Worry about military intervention
 
The violence is the latest in years of rivalry between Bangkok's middle class and royalist establishment and the mostly poor, rural supporters of Yingluck and Thaksin.
 
Even though her Puea Thai Party would most likely win the election, Yingluck's position has become more tenuous as the conflict drags on, with street violence opening the possibility of intervention by the politicized military or judiciary.
 
That became increasingly apparent last week, when the army chief declined to rule out a coup. Thailand's military has launched or attempted 18 coups in 81 years of fragile democracy, including Thaksin's 2006 overthrow.
 
The military has since sought to ease fears that yet another coup was imminent.
 
Riot policemen walk around during a registration of election candidates at a bus terminal centre near the Government complex in Bangkok, Dec. 28, 2013.Riot policemen walk around during a registration of election candidates at a bus terminal centre near the Government complex in Bangkok, Dec. 28, 2013.
x
Riot policemen walk around during a registration of election candidates at a bus terminal centre near the Government complex in Bangkok, Dec. 28, 2013.
Riot policemen walk around during a registration of election candidates at a bus terminal centre near the Government complex in Bangkok, Dec. 28, 2013.
Most of the protests have been centered in Bangkok, although demonstrators have also blocked registration for the polls in seven provinces in the south. The protesters and the main opposition Democrat Party, which has declared it will boycott the poll, have many supporters in the south.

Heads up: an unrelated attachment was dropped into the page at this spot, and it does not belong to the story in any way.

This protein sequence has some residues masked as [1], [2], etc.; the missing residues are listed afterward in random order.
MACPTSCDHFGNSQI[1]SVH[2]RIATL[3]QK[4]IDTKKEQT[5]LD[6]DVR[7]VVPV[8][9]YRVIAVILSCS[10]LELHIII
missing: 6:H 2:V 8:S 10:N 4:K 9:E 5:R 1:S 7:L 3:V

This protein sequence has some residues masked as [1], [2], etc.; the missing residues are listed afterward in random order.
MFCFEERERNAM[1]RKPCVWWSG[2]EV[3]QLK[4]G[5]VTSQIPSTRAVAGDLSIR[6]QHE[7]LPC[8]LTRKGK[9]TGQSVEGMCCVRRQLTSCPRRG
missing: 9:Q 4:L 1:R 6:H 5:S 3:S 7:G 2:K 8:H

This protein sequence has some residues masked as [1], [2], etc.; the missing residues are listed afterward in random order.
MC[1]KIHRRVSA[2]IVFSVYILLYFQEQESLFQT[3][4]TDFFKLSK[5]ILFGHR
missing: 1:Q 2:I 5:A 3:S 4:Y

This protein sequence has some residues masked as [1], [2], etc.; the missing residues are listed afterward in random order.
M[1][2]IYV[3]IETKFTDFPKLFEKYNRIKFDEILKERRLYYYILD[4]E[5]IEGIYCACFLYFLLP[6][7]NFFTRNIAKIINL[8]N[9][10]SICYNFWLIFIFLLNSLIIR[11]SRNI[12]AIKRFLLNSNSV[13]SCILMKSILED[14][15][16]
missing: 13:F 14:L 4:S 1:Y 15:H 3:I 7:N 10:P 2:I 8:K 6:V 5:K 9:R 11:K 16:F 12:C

The protesters say the wealthy Shinawatra family has effectively manipulated Thailand's democracy by buying the support of the rural poor with populist policies such as cheap healthcare and subsidies for rice farmers.
 
Former telecoms tycoon Thaksin and his allies have won every election since 2001. He fled into exile in 2008 before being sentenced to jail on graft charges he said were politically motivated.
 
Yingluck's party miscalculated badly in November when it tried to force through an amnesty that would have allowed Thaksin to return a free man, sparking the latest round of protests.

You May Like

Video Obama to Send 3,000 Troops to Liberia in Ebola Fight

At Centers for Disease Control and Prevention, President says US will take leadership role for a global response to deadly Ebola virus that is ravaging West Africa More

Video China Muslims Work to Change Perceptions After Knife Attacks

Muslims in Kunming say that they condemn the violence, it is not a reflection of the true beliefs of their faith More

Humanitarian Aid, Equipment Blocked in Cameroon

Move is seen as a developing supply crisis in West Africa More

Featured Videos

Your JavaScript is turned off or you have an old version of Adobe's Flash Player. Get the latest Flash player.
Enviropreneur Seeks to Save the Environment, Empower the Communityi
X
September 16, 2014 2:06 PM
Lorna Rutto, a former banker, is now an ‘enviropreneur’ - turning plastic waste into furniture and fences discusses the challenges she faces in Africa with raw materials and the environment.
Video

Video Enviropreneur Seeks to Save the Environment, Empower the Community